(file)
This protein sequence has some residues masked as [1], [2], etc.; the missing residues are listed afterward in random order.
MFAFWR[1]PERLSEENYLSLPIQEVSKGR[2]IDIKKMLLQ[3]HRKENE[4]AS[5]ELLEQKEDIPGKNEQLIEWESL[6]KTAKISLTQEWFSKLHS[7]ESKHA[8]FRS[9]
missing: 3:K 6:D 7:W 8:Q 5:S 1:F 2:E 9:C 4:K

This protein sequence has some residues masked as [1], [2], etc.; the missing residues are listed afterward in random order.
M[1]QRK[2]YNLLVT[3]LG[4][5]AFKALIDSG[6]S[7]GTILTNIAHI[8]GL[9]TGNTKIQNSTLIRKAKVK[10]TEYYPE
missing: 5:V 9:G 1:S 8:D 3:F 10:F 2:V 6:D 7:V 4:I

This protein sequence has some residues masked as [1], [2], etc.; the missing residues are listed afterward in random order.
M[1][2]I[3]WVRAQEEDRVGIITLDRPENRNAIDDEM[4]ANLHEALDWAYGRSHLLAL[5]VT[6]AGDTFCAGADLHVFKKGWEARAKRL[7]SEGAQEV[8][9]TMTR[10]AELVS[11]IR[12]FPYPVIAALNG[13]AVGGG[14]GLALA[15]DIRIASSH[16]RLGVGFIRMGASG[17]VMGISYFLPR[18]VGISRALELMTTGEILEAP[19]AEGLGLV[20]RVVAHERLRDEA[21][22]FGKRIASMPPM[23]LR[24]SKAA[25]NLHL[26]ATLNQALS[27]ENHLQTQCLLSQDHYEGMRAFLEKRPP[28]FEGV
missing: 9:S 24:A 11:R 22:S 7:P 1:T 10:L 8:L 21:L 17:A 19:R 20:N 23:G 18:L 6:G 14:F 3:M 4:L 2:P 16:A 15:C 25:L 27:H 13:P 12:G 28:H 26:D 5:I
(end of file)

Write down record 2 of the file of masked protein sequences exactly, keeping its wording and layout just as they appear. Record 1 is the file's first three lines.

This protein sequence has some residues masked as [1], [2], etc.; the missing residues are listed afterward in random order.
M[1]QRK[2]YNLLVT[3]LG[4][5]AFKALIDSG[6]S[7]GTILTNIAHI[8]GL[9]TGNTKIQNSTLIRKAKVK[10]TEYYPE
missing: 5:V 9:G 1:S 8:D 3:F 10:F 2:V 6:D 7:V 4:I